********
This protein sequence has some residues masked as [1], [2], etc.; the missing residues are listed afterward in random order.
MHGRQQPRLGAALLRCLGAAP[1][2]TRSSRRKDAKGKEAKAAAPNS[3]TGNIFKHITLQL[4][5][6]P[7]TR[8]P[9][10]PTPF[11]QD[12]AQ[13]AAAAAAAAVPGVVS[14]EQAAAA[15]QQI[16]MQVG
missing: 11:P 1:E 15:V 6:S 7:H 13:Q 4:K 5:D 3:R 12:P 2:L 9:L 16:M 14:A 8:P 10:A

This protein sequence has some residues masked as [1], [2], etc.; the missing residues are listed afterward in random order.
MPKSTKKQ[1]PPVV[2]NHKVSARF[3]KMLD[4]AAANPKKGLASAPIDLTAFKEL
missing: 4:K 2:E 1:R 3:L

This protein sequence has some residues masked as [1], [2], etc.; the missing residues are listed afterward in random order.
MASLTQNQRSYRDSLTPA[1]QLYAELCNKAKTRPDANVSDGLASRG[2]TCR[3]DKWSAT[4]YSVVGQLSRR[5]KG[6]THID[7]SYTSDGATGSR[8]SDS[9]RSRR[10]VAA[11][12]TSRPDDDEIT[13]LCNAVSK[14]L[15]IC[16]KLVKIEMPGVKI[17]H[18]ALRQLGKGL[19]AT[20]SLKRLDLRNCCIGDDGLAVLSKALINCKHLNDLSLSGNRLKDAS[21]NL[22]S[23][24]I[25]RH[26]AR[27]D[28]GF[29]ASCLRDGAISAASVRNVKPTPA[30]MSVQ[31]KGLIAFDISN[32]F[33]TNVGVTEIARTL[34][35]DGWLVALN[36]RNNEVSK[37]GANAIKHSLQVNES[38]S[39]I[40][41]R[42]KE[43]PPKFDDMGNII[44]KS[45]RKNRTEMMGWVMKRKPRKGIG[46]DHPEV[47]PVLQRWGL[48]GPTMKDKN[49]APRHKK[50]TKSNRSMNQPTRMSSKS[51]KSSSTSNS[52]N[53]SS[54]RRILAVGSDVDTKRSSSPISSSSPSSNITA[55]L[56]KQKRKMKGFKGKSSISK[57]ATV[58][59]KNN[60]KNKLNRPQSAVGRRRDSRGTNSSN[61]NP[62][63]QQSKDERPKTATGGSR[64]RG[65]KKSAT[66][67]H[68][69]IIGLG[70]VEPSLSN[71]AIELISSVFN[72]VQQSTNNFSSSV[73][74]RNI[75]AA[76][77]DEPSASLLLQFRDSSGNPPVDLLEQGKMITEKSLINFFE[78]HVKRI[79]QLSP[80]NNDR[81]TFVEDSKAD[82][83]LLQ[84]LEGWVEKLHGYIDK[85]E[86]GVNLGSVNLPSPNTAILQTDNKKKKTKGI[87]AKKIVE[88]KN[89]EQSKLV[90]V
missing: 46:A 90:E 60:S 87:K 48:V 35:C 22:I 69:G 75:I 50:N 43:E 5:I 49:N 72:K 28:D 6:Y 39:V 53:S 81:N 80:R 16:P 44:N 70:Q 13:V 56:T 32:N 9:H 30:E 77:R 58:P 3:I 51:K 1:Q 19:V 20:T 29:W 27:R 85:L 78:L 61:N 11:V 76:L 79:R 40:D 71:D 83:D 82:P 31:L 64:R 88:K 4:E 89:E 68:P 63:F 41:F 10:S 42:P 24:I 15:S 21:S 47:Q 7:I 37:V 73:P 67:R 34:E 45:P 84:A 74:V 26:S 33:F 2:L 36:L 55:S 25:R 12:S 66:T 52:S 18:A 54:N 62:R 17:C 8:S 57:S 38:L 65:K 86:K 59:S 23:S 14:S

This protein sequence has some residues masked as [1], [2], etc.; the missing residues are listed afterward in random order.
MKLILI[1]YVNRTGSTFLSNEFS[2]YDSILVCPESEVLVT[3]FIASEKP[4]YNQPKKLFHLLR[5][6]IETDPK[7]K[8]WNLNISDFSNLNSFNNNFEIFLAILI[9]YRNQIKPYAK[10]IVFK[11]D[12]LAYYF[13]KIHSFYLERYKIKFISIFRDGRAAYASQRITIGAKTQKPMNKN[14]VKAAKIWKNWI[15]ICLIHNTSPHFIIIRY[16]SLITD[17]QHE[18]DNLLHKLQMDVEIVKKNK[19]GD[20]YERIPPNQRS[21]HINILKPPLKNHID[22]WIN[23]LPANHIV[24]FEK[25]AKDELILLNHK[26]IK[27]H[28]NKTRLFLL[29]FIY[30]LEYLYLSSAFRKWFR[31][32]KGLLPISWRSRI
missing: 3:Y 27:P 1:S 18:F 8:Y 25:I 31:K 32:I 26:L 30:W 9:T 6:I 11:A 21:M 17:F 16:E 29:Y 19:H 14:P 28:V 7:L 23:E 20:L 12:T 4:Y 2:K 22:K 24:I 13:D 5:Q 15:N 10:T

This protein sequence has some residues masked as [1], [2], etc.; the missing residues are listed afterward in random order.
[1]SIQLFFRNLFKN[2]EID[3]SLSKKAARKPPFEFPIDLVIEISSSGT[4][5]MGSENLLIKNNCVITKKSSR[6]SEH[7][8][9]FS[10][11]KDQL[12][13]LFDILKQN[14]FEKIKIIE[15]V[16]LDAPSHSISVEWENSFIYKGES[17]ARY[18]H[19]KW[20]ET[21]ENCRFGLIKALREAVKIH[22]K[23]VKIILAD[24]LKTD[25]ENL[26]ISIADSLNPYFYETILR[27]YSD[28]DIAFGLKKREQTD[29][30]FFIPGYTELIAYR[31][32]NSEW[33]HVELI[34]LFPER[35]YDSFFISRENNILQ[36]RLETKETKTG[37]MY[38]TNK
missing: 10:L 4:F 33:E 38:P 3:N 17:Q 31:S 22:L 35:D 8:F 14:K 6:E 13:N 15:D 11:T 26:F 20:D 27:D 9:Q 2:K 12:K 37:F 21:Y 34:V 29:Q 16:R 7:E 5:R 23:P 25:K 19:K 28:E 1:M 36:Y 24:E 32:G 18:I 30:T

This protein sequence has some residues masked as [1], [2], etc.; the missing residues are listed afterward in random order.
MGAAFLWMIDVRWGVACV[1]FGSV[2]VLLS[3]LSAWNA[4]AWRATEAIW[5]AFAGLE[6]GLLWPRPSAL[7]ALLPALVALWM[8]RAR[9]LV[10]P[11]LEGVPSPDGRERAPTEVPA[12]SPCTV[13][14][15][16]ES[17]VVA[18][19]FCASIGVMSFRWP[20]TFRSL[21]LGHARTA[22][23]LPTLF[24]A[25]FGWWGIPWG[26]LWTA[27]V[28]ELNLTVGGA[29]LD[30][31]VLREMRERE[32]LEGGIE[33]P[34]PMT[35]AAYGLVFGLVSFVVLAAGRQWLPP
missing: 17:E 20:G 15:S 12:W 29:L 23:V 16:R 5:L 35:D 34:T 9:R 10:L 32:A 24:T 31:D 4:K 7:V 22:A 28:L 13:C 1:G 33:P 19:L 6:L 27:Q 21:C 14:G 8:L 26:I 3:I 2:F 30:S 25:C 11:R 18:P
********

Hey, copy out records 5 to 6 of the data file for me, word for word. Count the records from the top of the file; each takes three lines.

This protein sequence has some residues masked as [1], [2], etc.; the missing residues are listed afterward in random order.
[1]SIQLFFRNLFKN[2]EID[3]SLSKKAARKPPFEFPIDLVIEISSSGT[4][5]MGSENLLIKNNCVITKKSSR[6]SEH[7][8][9]FS[10][11]KDQL[12][13]LFDILKQN[14]FEKIKIIE[15]V[16]LDAPSHSISVEWENSFIYKGES[17]ARY[18]H[19]KW[20]ET[21]ENCRFGLIKALREAVKIH[22]K[23]VKIILAD[24]LKTD[25]ENL[26]ISIADSLNPYFYETILR[27]YSD[28]DIAFGLKKREQTD[29][30]FFIPGYTELIAYR[31][32]NSEW[33]HVELI[34]LFPER[35]YDSFFISRENNILQ[36]RLETKETKTG[37]MY[38]TNK
missing: 10:L 4:F 33:E 38:P 3:N 17:Q 31:S 22:L 35:D 8:F 14:K 6:E 13:N 15:D 11:T 26:F 20:D 27:D 9:Q 2:K 12:K 37:F 21:Y 34:V 29:Q 16:R 7:E 5:R 23:P 25:K 19:K 28:E 1:M 36:Y 24:E 32:G 18:I 30:T

This protein sequence has some residues masked as [1], [2], etc.; the missing residues are listed afterward in random order.
MGAAFLWMIDVRWGVACV[1]FGSV[2]VLLS[3]LSAWNA[4]AWRATEAIW[5]AFAGLE[6]GLLWPRPSAL[7]ALLPALVALWM[8]RAR[9]LV[10]P[11]LEGVPSPDGRERAPTEVPA[12]SPCTV[13][14][15][16]ES[17]VVA[18][19]FCASIGVMSFRWP[20]TFRSL[21]LGHARTA[22][23]LPTLF[24]A[25]FGWWGIPWG[26]LWTA[27]V[28]ELNLTVGGA[29]LD[30][31]VLREMRERE[32]LEGGIE[33]P[34]PMT[35]AAYGLVFGLVSFVVLAAGRQWLPP
missing: 17:E 20:G 15:S 12:W 29:L 23:V 16:R 5:L 35:D 34:T 9:R 10:L 32:A 24:T 31:D 4:K 7:V 22:A 28:L 13:C 1:G 33:P 19:L 6:L 27:Q 21:C 14:G 8:L 26:I 3:I 2:F 30:S 25:C 11:R 18:P